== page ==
Project on ROBOT ARM :

Our project is a twenty four and half inch aluminum frame robotic arm with four degrees of freedom. 
In our project we made the arm the second player in the classic game of Tic-Tac-Toe to demonstrate its programmable repeatable motion.  The arm consists of five servo motors, four to control the motion and one to control the end effecter (gripper). The arm moves tic-tac-toe pieces onto a board for its opponent and itself to give the user interactive control over the arm. 
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Project on Smart House power System

This project implements a smart algorithm in order to power a house with a photovoltaic, batteries or the power grid.  For this project, we worked closely with a research team whose goal is to power a home with minimal power from the power grid.  In order to form this smart home, we needed to monitor the voltage and current flow from each of the sources (photovoltaic, batteries, and the grid) and the home.  We implemented these current and voltage monitors.  The next step was to come up with an algorithm that would determine what source should be powering the house and when the battery should be charged.  The final step was to send out data to a home display module so that the data can be analyzed.
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Project On Robotic Car Traction Control

Robotic vehicles are becoming increasingly complex and often need high levels of movement control. Specifically, when the wheels of a vehicle begin to slip, it is optimal to adjust their speed so that the vehicle moves towards its intended direction. Applications include vehicles traveling over rough terrain, exploratory robots, and remote controlled cars. The purpose of our project is to design and implement a four wheel drive robot that monitors the rotational velocity of each wheel and limits the amount of slip when the vehicle is accelerating.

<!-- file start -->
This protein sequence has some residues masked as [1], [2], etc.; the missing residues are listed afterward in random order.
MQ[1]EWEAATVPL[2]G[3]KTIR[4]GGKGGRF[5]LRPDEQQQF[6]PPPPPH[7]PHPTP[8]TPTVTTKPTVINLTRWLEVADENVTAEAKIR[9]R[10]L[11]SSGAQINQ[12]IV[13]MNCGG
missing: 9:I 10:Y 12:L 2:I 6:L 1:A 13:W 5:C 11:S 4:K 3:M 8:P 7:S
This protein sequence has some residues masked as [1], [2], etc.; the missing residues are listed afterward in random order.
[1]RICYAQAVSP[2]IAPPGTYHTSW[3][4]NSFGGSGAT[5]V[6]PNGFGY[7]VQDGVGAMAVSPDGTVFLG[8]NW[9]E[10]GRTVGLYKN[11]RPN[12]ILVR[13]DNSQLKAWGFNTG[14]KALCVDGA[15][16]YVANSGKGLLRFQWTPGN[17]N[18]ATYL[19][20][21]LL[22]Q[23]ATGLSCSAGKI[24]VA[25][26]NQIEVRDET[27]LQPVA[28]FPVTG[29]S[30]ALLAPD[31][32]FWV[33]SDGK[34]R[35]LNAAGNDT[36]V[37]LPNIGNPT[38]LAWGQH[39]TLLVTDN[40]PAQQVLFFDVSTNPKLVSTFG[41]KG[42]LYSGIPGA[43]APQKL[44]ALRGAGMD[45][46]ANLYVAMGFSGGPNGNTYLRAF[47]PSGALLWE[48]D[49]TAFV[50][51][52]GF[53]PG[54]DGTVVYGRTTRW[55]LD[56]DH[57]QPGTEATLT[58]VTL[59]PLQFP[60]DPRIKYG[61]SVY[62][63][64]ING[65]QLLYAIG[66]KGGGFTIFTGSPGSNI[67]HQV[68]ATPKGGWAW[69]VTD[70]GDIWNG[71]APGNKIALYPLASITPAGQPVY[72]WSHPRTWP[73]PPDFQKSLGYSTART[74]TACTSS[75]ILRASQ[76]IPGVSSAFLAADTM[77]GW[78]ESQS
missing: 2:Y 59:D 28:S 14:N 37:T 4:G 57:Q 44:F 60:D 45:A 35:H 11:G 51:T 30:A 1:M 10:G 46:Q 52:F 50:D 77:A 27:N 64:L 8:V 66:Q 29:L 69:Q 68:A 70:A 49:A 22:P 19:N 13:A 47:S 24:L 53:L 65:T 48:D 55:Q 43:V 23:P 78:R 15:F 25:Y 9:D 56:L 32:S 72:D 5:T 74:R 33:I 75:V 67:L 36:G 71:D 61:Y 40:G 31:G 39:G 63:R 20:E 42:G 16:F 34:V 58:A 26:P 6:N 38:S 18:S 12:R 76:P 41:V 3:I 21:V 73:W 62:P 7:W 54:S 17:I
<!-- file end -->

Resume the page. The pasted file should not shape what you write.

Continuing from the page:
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Analysis of Frequency Response of Synchronous Machines Using the Magnitude Data

Over the past two decades, frequency response tests have become widely accepted as an alternative for determination of synchronous machine parameters. As a machine equivalent circuits move towards the high order models, designers need to analysis the performance and characteristics of the frequency response tests data. A major benefit of frequency response tests allows a more accurate modelling for the direct and quadrature axis. The normal approach is to use numerical curve-fitting techniques to match the measured data with the initial estimates time constants.
Due to the difficulty of estimating the higher order models, this thesis project is undertaken to design and implement the time constant extraction using an analytical method. This task can be divided into two steps: Firstly, the research into current methods used for determining the both axes equivalent circuit parameters. Secondly, development of the mathematical model was to be performed using theoretical analysis and then implement the design into the simulation program using the MATLAB software. The design program will only focus on the magnitude data of the step response. This program did not require an intimate understanding of the system order to be develop but utilized only the step response of the system.

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